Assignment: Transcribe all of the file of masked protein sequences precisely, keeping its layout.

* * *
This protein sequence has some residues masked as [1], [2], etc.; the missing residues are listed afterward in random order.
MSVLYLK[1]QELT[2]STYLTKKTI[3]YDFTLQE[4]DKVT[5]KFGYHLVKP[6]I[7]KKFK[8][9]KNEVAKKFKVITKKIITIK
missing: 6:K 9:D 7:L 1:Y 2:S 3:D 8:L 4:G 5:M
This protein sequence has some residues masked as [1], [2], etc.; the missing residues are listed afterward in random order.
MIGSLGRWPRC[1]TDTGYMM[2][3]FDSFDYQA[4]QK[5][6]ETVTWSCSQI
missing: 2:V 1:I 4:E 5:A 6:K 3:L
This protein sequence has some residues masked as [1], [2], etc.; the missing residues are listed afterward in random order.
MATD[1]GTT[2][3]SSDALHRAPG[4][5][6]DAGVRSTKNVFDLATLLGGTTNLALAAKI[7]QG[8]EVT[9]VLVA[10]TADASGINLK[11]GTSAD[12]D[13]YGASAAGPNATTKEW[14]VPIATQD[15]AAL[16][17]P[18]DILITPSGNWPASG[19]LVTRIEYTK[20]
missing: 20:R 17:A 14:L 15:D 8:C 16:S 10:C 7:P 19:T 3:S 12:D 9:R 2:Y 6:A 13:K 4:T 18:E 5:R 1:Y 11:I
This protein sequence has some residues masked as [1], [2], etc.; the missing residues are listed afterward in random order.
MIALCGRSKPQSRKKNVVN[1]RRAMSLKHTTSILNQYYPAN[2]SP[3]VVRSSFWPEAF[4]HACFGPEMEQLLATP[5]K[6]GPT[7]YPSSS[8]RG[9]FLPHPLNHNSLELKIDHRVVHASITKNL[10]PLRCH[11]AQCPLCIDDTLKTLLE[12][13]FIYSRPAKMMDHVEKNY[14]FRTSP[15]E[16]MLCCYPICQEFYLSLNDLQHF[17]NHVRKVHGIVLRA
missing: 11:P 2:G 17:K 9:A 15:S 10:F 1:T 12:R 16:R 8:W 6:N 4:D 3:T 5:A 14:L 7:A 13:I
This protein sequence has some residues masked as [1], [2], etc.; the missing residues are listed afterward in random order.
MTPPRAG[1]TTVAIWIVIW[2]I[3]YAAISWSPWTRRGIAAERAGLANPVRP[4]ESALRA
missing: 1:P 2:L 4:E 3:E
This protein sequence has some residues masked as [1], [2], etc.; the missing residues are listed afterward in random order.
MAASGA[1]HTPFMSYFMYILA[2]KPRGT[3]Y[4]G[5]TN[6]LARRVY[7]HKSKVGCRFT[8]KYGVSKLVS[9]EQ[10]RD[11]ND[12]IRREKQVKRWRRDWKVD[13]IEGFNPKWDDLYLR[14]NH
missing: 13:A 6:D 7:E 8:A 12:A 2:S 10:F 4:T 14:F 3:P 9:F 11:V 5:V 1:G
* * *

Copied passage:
This protein sequence has some residues masked as [1], [2], etc.; the missing residues are listed afterward in random order.
MSVLYLK[1]QELT[2]STYLTKKTI[3]YDFTLQE[4]DKVT[5]KFGYHLVKP[6]I[7]KKFK[8][9]KNEVAKKFKVITKKIITIK
missing: 6:K 9:D 7:L 1:Y 2:S 3:D 8:L 4:G 5:M
This protein sequence has some residues masked as [1], [2], etc.; the missing residues are listed afterward in random order.
MIGSLGRWPRC[1]TDTGYMM[2][3]FDSFDYQA[4]QK[5][6]ETVTWSCSQI
missing: 2:V 1:I 4:E 5:A 6:K 3:L
This protein sequence has some residues masked as [1], [2], etc.; the missing residues are listed afterward in random order.
MATD[1]GTT[2][3]SSDALHRAPG[4][5][6]DAGVRSTKNVFDLATLLGGTTNLALAAKI[7]QG[8]EVT[9]VLVA[10]TADASGINLK[11]GTSAD[12]D[13]YGASAAGPNATTKEW[14]VPIATQD[15]AAL[16][17]P[18]DILITPSGNWPASG[19]LVTRIEYTK[20]
missing: 20:R 17:A 14:L 15:D 8:C 16:S 10:C 7:P 19:T 3:S 12:D 9:R 2:Y 6:A 13:K 4:T 18:E 5:R 1:Y 11:I
This protein sequence has some residues masked as [1], [2], etc.; the missing residues are listed afterward in random order.
MIALCGRSKPQSRKKNVVN[1]RRAMSLKHTTSILNQYYPAN[2]SP[3]VVRSSFWPEAF[4]HACFGPEMEQLLATP[5]K[6]GPT[7]YPSSS[8]RG[9]FLPHPLNHNSLELKIDHRVVHASITKNL[10]PLRCH[11]AQCPLCIDDTLKTLLE[12][13]FIYSRPAKMMDHVEKNY[14]FRTSP[15]E[16]MLCCYPICQEFYLSLNDLQHF[17]NHVRKVHGIVLRA
missing: 11:P 2:G 17:K 9:A 15:S 10:F 1:T 12:R 16:R 8:W 6:N 4:D 3:T 5:A 14:L 7:A 13:I
This protein sequence has some residues masked as [1], [2], etc.; the missing residues are listed afterward in random order.
MTPPRAG[1]TTVAIWIVIW[2]I[3]YAAISWSPWTRRGIAAERAGLANPVRP[4]ESALRA
missing: 1:P 2:L 4:E 3:E
This protein sequence has some residues masked as [1], [2], etc.; the missing residues are listed afterward in random order.
MAASGA[1]HTPFMSYFMYILA[2]KPRGT[3]Y[4]G[5]TN[6]LARRVY[7]HKSKVGCRFT[8]KYGVSKLVS[9]EQ[10]RD[11]ND[12]IRREKQVKRWRRDWKVD[13]IEGFNPKWDDLYLR[14]NH
missing: 13:A 6:D 7:E 8:A 12:A 2:S 10:F 4:T 14:F 3:P 9:F 11:V 5:V 1:G